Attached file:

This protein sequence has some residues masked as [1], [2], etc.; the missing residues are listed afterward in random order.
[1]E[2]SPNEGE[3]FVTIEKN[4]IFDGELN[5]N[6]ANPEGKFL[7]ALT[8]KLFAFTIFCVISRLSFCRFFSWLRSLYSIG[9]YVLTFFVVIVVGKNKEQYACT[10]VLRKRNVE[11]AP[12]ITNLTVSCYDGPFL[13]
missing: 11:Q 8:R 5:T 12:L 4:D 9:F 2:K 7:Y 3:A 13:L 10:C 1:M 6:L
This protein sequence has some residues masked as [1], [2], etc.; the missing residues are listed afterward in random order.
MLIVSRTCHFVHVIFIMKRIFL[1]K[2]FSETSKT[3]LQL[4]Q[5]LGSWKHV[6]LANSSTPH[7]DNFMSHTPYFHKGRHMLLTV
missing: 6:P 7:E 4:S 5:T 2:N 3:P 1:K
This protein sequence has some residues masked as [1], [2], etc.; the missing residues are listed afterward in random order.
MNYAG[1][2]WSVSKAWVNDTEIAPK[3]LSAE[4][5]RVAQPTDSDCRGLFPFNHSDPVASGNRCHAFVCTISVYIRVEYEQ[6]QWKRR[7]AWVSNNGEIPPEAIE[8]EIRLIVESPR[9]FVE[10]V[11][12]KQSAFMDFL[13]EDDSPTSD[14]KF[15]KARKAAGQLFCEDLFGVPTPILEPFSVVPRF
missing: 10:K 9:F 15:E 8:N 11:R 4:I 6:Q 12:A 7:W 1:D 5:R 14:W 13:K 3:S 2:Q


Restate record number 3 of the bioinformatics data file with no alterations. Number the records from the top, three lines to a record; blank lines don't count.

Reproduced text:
This protein sequence has some residues masked as [1], [2], etc.; the missing residues are listed afterward in random order.
MNYAG[1][2]WSVSKAWVNDTEIAPK[3]LSAE[4][5]RVAQPTDSDCRGLFPFNHSDPVASGNRCHAFVCTISVYIRVEYEQ[6]QWKRR[7]AWVSNNGEIPPEAIE[8]EIRLIVESPR[9]FVE[10]V[11][12]KQSAFMDFL[13]EDDSPTSD[14]KF[15]KARKAAGQLFCEDLFGVPTPILEPFSVVPRF
missing: 10:K 9:F 15:E 8:N 11:R 4:I 6:Q 12:A 7:W 1:D 5:R 14:W 13:K 3:S 2:Q